If these renovations sound confusing, the complaints of the 1912 congregation during the renovation will strike a chord. By their own admission, the church records regarding the altar were “baffling,” often with complaints that “mention is made of ‘alterations of pew, pulpit, reading desk, and stairs'” while Bishop William Lawrence, one of the masterminds behind Old North’s renovations, made a personal effort to locate the pulpit and sounding board gifted to St. Paul’s in 1830 to no avail. Lawrence went so far as to send friends to Otis, where they “took a photograph of the present pulpit, which, alas! turned out to be a modern affair.” Lamenting that the “Christ Church pulpit had doubtless gone to kindling wood long ago,” he had the “modern” 1912 pulpit and sounding board modeled upon the “ancient” pulpit of Trinity Church in Newport, Rhode Island (a similarly aged congregation, whose 1726 building is the oldest in that state and is only a few years younger than the Old North Church).
Lawrence found the original 1730 oak timber for the sounding board, and hung the sounding board from the original hole in the beam, proving himself quite the amateur historian, supported his decision by noting that the sounding board not only matched earlier plans in its location, but that the beam “was pinned to the truss by an oak pin over a foot long, and as pins were not used in any of the alterations, this indicates it’s age as contemporaneous with the erection of the church.”
One would assume that such diligent research would definitively answer any questions about Old North’s pulpits and sounding boards, but questions were raised barely two years after the renovation. On February 14, 1914, One Lillian B. Clark (noted as “Mrs. Albert B.) wrote to Bishop Lawrence “imploring him to believe that the St. Paul’s Church, Otis, Mass. Pulpit ‘is the one’ pulpit from the Old North Church and anxious that ‘all difficulties will be overcome and that the pulpit will be returned to its original church,’ despite the fact that ‘some of the people [in Otis] feel strongly on the subject and will not easily allow that pulpit to be returned to the giver.'” Lawrence noted that Mrs. Clark didn’t seem to realize that he had already conducted an exhaustive survey and, determining the Otis pulpit “modern,” found it “necessary to design a new pulpit.” An upset congregant, perhaps? No, for Mrs. Clark wrote from Lee, Massachusetts, a town in the west part of the state only miles from New York state.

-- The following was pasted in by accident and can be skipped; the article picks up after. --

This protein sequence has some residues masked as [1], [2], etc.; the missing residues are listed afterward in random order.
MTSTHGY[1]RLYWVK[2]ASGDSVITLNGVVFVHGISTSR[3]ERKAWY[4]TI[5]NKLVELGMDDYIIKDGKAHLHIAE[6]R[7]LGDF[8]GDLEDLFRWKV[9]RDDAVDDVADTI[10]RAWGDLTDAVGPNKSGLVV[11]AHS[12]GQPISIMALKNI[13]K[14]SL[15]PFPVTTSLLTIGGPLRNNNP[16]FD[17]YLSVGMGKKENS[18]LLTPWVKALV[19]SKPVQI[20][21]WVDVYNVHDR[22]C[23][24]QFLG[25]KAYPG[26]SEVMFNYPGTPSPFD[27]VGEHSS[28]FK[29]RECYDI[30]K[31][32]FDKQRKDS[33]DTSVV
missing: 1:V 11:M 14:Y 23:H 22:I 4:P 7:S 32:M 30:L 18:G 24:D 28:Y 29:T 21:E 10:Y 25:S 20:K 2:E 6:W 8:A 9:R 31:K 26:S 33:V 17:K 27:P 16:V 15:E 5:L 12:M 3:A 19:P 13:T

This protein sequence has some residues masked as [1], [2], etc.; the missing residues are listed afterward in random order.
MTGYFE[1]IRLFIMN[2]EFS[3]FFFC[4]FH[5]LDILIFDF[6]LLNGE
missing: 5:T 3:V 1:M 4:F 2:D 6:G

By 1947, the myth that the Otis pulpit was the original second pulpit returned anew. Mary K. D. Babcock, an amateur historian for the church, wrote that the “drab” paint in the Otis pulpit matched the original Old North paint palette stating, “I presume that a committee investigated the pulpit but decided it was not sufficiently beautiful, possibly not authentic, to be returned or copied for Christ Church.” No doubt Bishop Lawrence would have disagreed. But thanks to Babcock’s forceful, if unsubstantiated, claims, the Bishop’s research was ignored and the pulpit was considered “original” until April of 1981, when the Boston National Historical Park undertook a historic structural survey of both the Old North Church and the Otis pulpit. It concluded, as Bishop Lawrence did long ago, that the pulpit was not original; dating probably to the 1830s, there is only a mild chance that a portion of the bottom came from an Old North pulpit, but from the third pulpit and second. The Otis reading desk does, however, appear to have a section which may be from the second Old North pulpit, although more recent research suggests this may not be the case.
In any event, the pulpit and sounding board you see today in the Old North Church is the fifth in a series, constructed in 1912 on the plans of a similar colonial pulpit from the 1720s, and despite its “modernity” it represents the type and construction congregants would have seen within the church when it was built.